If everything is working you should see this output :
As you can see we have a PPS with an offset of 0.002 microseconds that is used for reference and we are using NMEA GPS data input from UART. (you can check the NMEA output too with #cat /dev/ttyAMA0 ). For a complete description of ntpq query please check the official documentation at http://doc.ntp.org/4.1.0/ntpq.htm
First results as Stratum 1 in LAN and WAN environments.
Ntp saves two different kind of files in a directory of your choice (in this case /var/lib/ntpstats) and automatically zip them day by day. Be careful on the Raspberry to just activate this option when you need to monitor them. You can use MRTG software or NTP Plotter. I’m using this last one you can find a copy here http://www.satsignal.eu/software/NTPplotter.zip
This are the results of few hours in a normal day just after the first activation :
Raspberry Pi B 512 Mb , Kernel PPS Sync with Adafruit GPS Breakout Module – Offset Time Graph in μs
Normally i’ve got a stratum 1 offset of 1 microsecconds with a jitter of 2 microseconds as server.I’m actually testing my server in my LAN and in WAN environment connected to another server at the SID monitoring station, located to the other side of the city of Turin. I’m using a normal ADSL Gb ethernet at home for the server, wich is of course bad for a WAN env.. ( you can find more information on it here : http://www.sidmonitor.net/systems/index.html the server in sidmonitor is using FreeBSD 9.2 and use NTP as client. )
LAN client Test with another server in my home syncronized to the Raspberry :
The server is running ubuntu with 3.13.0-39 Kernel is an old IBM xseries 335. .DELT. is the Raspberry NTP ID , as you can see NTP easly choosed that source cause is the fastest stratum 1 available. In my internal LAN i’ve got a delay of 3.347 milliseconds and an offset of -0.453 milliseconds wich is just bad but not too much for my busy LAN and my little Cisco Router (the server is in wi-fi).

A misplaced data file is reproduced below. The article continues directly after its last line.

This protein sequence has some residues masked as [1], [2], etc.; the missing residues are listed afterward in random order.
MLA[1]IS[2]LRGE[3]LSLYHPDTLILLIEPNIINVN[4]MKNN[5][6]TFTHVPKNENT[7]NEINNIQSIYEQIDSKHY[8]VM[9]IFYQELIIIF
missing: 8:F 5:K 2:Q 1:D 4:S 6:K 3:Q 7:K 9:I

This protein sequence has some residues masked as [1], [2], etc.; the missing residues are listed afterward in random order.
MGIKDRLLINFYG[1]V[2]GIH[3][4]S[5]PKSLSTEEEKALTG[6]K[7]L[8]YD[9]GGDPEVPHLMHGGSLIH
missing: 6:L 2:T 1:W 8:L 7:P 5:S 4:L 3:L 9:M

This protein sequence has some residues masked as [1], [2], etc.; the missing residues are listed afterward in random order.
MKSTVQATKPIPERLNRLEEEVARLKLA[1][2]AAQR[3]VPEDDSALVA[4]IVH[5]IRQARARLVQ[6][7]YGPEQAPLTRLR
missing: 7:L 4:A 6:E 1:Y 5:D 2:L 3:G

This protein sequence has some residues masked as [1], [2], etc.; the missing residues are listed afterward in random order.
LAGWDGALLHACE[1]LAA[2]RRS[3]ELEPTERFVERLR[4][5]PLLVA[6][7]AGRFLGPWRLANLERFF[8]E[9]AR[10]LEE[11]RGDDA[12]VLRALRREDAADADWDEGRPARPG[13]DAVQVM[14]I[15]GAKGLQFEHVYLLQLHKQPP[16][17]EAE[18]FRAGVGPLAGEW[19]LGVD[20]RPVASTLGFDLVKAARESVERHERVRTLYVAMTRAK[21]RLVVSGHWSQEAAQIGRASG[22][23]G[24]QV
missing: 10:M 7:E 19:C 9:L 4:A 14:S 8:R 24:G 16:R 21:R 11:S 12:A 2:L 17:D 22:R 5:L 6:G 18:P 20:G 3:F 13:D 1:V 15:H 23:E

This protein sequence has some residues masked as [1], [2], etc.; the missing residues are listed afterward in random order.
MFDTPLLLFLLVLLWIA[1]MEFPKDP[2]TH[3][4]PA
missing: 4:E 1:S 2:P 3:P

Then i’ve tried to sync the FreeBSD one to the other side if the city and this is the result of ntpq -np query :
The pubblic IP is covered for security reason. As you can see DELT Raspberry NTP server is working and operational, compared to the NIST and ACTS is of course much more fast since those atomic clocks are in the US, not here in Europe and NTP algorithm has just selected .DELT. as preferred time server for the stratum 1 offset/jitter offer . Much more fun since now synchronize all sidmonitor.net data upload and mirroring with a Raspberry!
As Stratum 1 with a 60$ receiver and a Raspberry, under best conditions of GPS satellites reception, i’ve got results around 500-450 nanoseconds,( 0.045 microsecs in the picture above) wich i think it’s a good result for a cheap NTP server. Will be possible to go below 40 nanoseconds?We’ll see!